In the Western tradition, saying legislators should always focus on the “the best interest of the public” is not, in principle, any different than saying “legislators must always make decisions that are good” — it’s a meaningless platitude. The small-d democratic process of lawmaking (of which small-r republicanism is a subset) is based on the notion that different people will define “good” in different ways, and the best we can hope for is a stable compromise between radically different notions of what constitutes “the good society.”
Look, one of the fundamental insights of democratic government is that we have developed no reliable method for manufacturing philosopher-kings. Now, many elected officials will of course be spineless crapweasels, but even virtuous, respectable lawmakers are going to disagree, and even the most cool, objective individuals are going to have extreme difficulty seeing beyond their own narrow interests. To give an example: One of the recurrent controversies that crops up in Florida’s legislature (as well as many other legislatures) is the neverending battle between the respective rights of optometrists and ophthalmologists.
I am not going to even attempt to wade into this controversy, but I’ll note this: If you read up on it, you’ll see that both sides are heavily slanted towards what is best for their respective professions, yet both are capable of presenting solid, neutral arguments rooted solely in concern for the public good. It is simply not fair to accuse one side or the other of selfishly “defending its interests” at the public’s expense. Rather, both sides are arguing for the public good as they understand it based on their particular experience.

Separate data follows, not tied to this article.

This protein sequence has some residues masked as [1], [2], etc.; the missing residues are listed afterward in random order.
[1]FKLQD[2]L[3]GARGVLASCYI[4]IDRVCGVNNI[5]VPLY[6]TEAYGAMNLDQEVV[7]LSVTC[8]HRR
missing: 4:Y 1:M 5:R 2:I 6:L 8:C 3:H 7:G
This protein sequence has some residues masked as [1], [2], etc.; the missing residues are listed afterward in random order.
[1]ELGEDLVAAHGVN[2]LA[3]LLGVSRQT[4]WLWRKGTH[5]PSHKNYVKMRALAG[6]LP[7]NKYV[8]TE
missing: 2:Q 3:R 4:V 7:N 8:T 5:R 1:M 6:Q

The theory of a democratically-based government is not that all representatives will rigorously devote themselves to a universal notion of the common good. That’s a polite civic fiction that you might feed to elementary school students, but it’s not taken seriously by anyone with an ounce of intelligence.
Instead, the theory of democracy is that the dynamic tension resulting from clashing interests, each devoted to their own pure vision, will bring about a compromise that is acceptable to everyone.